I went to a fascinating ceremony on Friday evening (23rd), held at the gates of the old Cross Bones Graveyard near London Bridge station in Southwark. In the 1990s London Underground were doing some digging in the area and came across 148 skeletons, many of which were those of women and children (they estimated that this represented only about 1% of the number of bodies buried there, ie there were around 15,000 in total). This plot of land, it turns out, was the site of an old paupers' graveyard, described in a 1598 Survey of London as a burial ground for "single women", a euphemism for prostitutes (and, indeed, 'single woman' is in the OED as a sub-heading of the 'single' entry, with the definition 'a prostitute' (and citations dating from the 16th and 17th centuries)).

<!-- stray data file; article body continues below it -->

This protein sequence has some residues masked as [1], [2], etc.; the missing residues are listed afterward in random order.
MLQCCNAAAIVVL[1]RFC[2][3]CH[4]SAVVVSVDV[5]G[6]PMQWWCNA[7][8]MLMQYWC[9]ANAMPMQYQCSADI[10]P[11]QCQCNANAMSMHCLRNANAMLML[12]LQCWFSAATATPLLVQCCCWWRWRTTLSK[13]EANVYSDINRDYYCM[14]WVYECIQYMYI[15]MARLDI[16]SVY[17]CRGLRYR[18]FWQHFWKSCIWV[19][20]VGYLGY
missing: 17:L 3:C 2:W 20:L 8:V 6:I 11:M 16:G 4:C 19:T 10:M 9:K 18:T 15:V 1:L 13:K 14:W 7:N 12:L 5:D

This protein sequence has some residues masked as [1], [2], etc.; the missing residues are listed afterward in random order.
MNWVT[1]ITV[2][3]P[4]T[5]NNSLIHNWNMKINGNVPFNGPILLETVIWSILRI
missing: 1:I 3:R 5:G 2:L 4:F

The short ceremony I attended was organised by a community group, led by local writer John Constable (also known as John Crow), and takes place at 7pm on the 23rd of every month. The purpose is to honour and remember the forgotten or outcast dead - and not only those buried in Cross Bones. Here is an audio slideshow from the BBC website and here is a very interesting 10-minute video on YouTube.
You'll notice that 'Winchester geese' appears on the plaque and in the video. Winchester geese is another old euphemism for prostitutes. I wrote about this term last year here.
Here is the website of the Cross Bones Graveyard group.